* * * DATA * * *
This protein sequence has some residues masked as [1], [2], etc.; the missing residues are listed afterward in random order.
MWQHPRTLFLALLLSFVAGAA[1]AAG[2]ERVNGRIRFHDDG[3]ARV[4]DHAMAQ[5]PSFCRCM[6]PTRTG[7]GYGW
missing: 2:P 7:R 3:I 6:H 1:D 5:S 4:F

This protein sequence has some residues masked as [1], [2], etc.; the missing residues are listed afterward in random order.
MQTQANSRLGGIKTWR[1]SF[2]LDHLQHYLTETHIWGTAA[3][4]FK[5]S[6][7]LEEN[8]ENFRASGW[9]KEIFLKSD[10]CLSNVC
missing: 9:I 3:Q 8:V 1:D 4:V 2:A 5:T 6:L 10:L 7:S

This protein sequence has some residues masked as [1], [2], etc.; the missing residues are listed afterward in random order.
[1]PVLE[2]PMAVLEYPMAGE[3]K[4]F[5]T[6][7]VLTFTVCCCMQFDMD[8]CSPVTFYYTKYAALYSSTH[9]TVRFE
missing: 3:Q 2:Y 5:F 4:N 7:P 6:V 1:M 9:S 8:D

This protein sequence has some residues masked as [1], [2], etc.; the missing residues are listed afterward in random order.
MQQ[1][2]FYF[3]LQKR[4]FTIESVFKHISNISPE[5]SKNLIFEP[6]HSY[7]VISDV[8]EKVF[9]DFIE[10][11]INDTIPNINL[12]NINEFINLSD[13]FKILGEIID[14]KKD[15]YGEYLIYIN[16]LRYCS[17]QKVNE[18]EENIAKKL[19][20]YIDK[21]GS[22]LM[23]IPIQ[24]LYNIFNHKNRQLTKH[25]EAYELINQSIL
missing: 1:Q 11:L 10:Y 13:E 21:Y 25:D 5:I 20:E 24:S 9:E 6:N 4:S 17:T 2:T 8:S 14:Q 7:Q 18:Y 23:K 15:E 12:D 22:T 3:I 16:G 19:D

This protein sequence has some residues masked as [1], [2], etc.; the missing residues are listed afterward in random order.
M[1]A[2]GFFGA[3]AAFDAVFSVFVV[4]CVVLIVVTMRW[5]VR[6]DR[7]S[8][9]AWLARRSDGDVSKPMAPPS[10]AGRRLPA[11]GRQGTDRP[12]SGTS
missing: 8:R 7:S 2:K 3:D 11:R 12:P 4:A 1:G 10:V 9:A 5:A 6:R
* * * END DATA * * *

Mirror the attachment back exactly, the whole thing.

This protein sequence has some residues masked as [1], [2], etc.; the missing residues are listed afterward in random order.
MWQHPRTLFLALLLSFVAGAA[1]AAG[2]ERVNGRIRFHDDG[3]ARV[4]DHAMAQ[5]PSFCRCM[6]PTRTG[7]GYGW
missing: 2:P 7:R 3:I 6:H 1:D 5:S 4:F

This protein sequence has some residues masked as [1], [2], etc.; the missing residues are listed afterward in random order.
MQTQANSRLGGIKTWR[1]SF[2]LDHLQHYLTETHIWGTAA[3][4]FK[5]S[6][7]LEEN[8]ENFRASGW[9]KEIFLKSD[10]CLSNVC
missing: 9:I 3:Q 8:V 1:D 4:V 2:A 5:T 6:L 10:L 7:S

This protein sequence has some residues masked as [1], [2], etc.; the missing residues are listed afterward in random order.
[1]PVLE[2]PMAVLEYPMAGE[3]K[4]F[5]T[6][7]VLTFTVCCCMQFDMD[8]CSPVTFYYTKYAALYSSTH[9]TVRFE
missing: 3:Q 2:Y 5:F 4:N 7:P 6:V 1:M 9:S 8:D

This protein sequence has some residues masked as [1], [2], etc.; the missing residues are listed afterward in random order.
MQQ[1][2]FYF[3]LQKR[4]FTIESVFKHISNISPE[5]SKNLIFEP[6]HSY[7]VISDV[8]EKVF[9]DFIE[10][11]INDTIPNINL[12]NINEFINLSD[13]FKILGEIID[14]KKD[15]YGEYLIYIN[16]LRYCS[17]QKVNE[18]EENIAKKL[19][20]YIDK[21]GS[22]LM[23]IPIQ[24]LYNIFNHKNRQLTKH[25]EAYELINQSIL
missing: 1:Q 11:L 10:Y 13:E 21:Y 25:D 5:I 20:E 24:S 9:E 6:N 4:S 17:T 2:T 8:S 14:Q 7:Q 18:Y 23:K 15:E 12:D 22:T 3:I 16:G 19:D

This protein sequence has some residues masked as [1], [2], etc.; the missing residues are listed afterward in random order.
M[1]A[2]GFFGA[3]AAFDAVFSVFVV[4]CVVLIVVTMRW[5]VR[6]DR[7]S[8][9]AWLARRSDGDVSKPMAPPS[10]AGRRLPA[11]GRQGTDRP[12]SGTS
missing: 8:R 7:S 2:K 3:D 11:R 12:P 4:A 1:G 10:V 9:A 5:A 6:R